Dozens of vapers have been severely injured by exploding e-cigarettes. In most cases, these accidents come down to defective lithium-ion batteries, incorporated in e-cigs or sold individually, that often come without critical fail-safe mechanisms. Manufacturing defects are common, as hundreds of companies flood the US market with cheap, poorly-made batteries. It’s a major public safety issue, one that some vape shops aren’t warning their customers about. But consumers are starting to fight back.
Our E-Cig Lawyers Fight For Explosion Victims
In courts across the country, injured vapers have begun filing e-cig explosion lawsuits, hoping to secure the financial compensation they need to recover. At least one lawsuit has already reached a resolution, with a California woman winning almost $2 million for the severe chemical burns she sustained after an electronic cigarette violently exploded in her car. Legal experts believe dozens, if not hundreds, of other consumers may also have viable cases.
But few attorneys have chosen to focus on this important issue. While class actions involving the health risks of vaporizing, and the chemical ingredients in e-cigs, are being actively pursued by numerous law firms, a smaller number of lawyers have decided to take on the safety risks of vaping devices. Banville Law, sponsor of TheProductLawyers.com, is among this select group of product liability law firms.
Taking On Negligent E-Cigarette Manufacturers
In collaboration with the experienced personal injury team at Lipsig, Shapey, Manus & Moverman, our attorneys are spearheading a national effort to hold negligent electronic cigarette manufacturers accountable for the quality of their batteries. We have begun investigating e-cig explosions nationwide and are now accepting new cases in an effort to protect the best interests of vapers.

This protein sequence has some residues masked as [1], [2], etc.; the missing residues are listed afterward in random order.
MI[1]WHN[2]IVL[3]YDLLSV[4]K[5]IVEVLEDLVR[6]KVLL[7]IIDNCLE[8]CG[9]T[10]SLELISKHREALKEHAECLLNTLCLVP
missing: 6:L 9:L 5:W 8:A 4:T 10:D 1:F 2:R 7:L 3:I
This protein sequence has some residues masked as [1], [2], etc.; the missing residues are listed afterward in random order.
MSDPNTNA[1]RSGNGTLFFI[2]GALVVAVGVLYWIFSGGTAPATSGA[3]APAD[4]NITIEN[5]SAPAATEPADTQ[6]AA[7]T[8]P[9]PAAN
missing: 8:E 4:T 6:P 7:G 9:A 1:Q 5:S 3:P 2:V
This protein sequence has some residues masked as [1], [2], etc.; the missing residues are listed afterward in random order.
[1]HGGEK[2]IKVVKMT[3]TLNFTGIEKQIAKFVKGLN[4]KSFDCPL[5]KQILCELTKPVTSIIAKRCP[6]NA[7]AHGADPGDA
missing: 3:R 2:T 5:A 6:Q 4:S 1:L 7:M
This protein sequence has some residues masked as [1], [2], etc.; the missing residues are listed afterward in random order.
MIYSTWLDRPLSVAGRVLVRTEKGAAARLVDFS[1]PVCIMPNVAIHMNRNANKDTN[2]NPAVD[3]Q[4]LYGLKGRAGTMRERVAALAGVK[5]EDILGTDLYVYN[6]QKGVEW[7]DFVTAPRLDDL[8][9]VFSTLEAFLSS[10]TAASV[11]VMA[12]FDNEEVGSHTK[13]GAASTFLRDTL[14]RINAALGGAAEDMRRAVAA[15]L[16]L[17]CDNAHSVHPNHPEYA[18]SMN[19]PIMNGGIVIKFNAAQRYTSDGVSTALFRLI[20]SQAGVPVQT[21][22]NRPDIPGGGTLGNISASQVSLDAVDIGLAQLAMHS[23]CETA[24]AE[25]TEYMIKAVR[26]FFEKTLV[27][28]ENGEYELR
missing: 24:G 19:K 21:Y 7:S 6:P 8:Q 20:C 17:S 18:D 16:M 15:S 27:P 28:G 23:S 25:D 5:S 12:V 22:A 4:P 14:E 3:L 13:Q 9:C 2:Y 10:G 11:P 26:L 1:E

Lipsig’s e-cig lawyers are being led by Marc Freund, Esq., an attorney with years of proven trial experience. Over the firm’s three-decade experience, the lawyers at Lipsig, Shapey, Manus & Moverman have secured more than $500 million in compensation for their clients. Marc has been instrumental in many of those successful jury verdicts and settlements, recovering favorable decisions for individuals injured across a wide range of circumstances.
Today, Marc is actively representing multiple clients who sustained severe injuries after an e-cig suddenly exploded, investigating the battery manufacturers, wholesalers, and retailers whose potential negligence may have contributed to these accidents.
We’re ready to protect your best interests. In a free consultation, you’ll learn more about your legal options and rights, all at no charge and no obligation.
Why Are Electronic Cigarettes Blowing Up?
National news stations have covered a rash of damaging e-cig explosions, describing sudden blasts, wide-ranging fires, and severe injuries. But what’s at the root of these serious accidents? Fire marshals across the nation are in agreement, as a 2014 review from the US Fire Administration made clear, that these explosions all come down to the lithium-ion batteries used to power electronic cigarettes.
Defective Batteries Overheat, Short-Circuit
We believe that some of these batteries are being manufactured improperly, leading to defects that can cause overheating or a short-circuit. Many major corporations have had trouble with their own versions of the battery. In 2005, Dell Computers recalled around 22,000 laptops, and then went on to recall more than 4 million more the next year, after a half-dozen of the computers overheated and ignited unexpectedly, according to the American Chemical Society. It all came down to impurities, metal particles, that made their way into the laptops’ batteries during the manufacturing process.